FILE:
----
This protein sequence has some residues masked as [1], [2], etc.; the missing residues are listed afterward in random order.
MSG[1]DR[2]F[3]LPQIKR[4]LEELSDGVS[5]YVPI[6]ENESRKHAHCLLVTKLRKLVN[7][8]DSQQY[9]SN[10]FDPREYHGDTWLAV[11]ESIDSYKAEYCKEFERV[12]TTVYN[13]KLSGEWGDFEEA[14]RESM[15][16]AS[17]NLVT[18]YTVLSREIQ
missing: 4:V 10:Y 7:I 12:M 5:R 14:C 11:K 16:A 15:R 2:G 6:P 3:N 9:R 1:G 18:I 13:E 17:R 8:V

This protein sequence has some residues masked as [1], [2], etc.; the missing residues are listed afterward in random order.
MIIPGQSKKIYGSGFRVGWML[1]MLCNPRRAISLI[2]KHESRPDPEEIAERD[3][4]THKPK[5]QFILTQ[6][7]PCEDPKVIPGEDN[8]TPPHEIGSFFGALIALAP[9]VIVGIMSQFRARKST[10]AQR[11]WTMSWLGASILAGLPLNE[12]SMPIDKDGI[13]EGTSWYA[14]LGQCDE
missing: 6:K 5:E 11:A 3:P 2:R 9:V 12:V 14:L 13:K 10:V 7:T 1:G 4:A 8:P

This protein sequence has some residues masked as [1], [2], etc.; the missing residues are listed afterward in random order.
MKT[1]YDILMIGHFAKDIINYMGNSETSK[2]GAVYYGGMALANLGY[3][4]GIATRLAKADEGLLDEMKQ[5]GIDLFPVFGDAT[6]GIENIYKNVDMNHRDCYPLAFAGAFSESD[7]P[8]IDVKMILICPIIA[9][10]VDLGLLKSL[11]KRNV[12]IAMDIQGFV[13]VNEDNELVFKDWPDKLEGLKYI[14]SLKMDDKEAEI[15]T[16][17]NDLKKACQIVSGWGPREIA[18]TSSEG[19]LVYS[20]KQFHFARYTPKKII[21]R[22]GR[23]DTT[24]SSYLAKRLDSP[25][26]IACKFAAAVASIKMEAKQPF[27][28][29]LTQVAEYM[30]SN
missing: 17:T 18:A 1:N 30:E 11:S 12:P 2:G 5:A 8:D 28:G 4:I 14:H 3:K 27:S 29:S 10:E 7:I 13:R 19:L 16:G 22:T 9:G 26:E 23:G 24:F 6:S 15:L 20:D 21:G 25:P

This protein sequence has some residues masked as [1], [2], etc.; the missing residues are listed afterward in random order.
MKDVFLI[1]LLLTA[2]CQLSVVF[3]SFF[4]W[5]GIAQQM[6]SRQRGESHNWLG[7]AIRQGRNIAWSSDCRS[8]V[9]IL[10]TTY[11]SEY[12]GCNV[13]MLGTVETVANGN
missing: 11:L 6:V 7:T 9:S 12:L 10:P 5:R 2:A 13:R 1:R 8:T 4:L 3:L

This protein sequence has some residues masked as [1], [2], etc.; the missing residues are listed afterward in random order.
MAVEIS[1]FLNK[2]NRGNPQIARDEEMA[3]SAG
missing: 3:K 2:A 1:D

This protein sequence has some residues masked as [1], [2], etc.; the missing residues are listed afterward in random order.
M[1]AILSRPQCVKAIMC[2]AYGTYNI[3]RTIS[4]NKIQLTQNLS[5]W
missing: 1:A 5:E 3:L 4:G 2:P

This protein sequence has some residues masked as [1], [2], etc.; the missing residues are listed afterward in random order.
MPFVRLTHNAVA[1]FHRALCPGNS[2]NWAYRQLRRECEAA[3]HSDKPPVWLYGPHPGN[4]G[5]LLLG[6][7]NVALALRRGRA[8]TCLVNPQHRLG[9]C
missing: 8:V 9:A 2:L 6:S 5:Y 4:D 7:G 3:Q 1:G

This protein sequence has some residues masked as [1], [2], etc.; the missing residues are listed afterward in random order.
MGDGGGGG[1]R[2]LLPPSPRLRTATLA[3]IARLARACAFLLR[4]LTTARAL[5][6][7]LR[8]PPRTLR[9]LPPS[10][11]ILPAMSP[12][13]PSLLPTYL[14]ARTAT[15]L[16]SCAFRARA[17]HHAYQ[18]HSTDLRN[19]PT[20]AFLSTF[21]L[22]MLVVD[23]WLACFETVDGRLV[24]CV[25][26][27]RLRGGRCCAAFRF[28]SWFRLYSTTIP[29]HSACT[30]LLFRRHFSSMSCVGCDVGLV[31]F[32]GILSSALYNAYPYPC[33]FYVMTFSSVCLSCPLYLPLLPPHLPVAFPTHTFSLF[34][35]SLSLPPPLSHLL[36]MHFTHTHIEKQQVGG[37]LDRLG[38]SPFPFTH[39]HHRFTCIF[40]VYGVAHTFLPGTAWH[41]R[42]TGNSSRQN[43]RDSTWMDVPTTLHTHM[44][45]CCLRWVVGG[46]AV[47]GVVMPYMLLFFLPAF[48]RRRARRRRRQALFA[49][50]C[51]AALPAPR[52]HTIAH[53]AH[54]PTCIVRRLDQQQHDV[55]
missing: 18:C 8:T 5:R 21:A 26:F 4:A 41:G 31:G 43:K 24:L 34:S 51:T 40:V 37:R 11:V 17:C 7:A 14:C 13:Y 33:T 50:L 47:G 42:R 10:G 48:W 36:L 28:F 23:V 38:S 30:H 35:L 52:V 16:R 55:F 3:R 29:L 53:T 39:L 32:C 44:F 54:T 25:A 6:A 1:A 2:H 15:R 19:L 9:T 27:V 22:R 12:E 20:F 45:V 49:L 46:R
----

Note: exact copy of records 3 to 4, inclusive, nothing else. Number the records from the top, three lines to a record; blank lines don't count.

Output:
This protein sequence has some residues masked as [1], [2], etc.; the missing residues are listed afterward in random order.
MKT[1]YDILMIGHFAKDIINYMGNSETSK[2]GAVYYGGMALANLGY[3][4]GIATRLAKADEGLLDEMKQ[5]GIDLFPVFGDAT[6]GIENIYKNVDMNHRDCYPLAFAGAFSESD[7]P[8]IDVKMILICPIIA[9][10]VDLGLLKSL[11]KRNV[12]IAMDIQGFV[13]VNEDNELVFKDWPDKLEGLKYI[14]SLKMDDKEAEI[15]T[16][17]NDLKKACQIVSGWGPREIA[18]TSSEG[19]LVYS[20]KQFHFARYTPKKII[21]R[22]GR[23]DTT[24]SSYLAKRLDSP[25][26]IACKFAAAVASIKMEAKQPF[27][28][29]LTQVAEYM[30]SN
missing: 17:T 18:A 1:N 30:E 11:S 12:P 2:G 5:A 8:D 28:G 4:I 14:H 3:K 27:S 29:S 10:E 7:I 13:R 19:L 16:G 22:T 9:G 26:E 23:G 24:F 6:S 15:L 20:D 21:G 25:P

This protein sequence has some residues masked as [1], [2], etc.; the missing residues are listed afterward in random order.
MKDVFLI[1]LLLTA[2]CQLSVVF[3]SFF[4]W[5]GIAQQM[6]SRQRGESHNWLG[7]AIRQGRNIAWSSDCRS[8]V[9]IL[10]TTY[11]SEY[12]GCNV[13]MLGTVETVANGN
missing: 11:L 6:V 7:T 9:S 12:L 10:P 5:R 2:A 13:R 1:R 8:T 4:L 3:L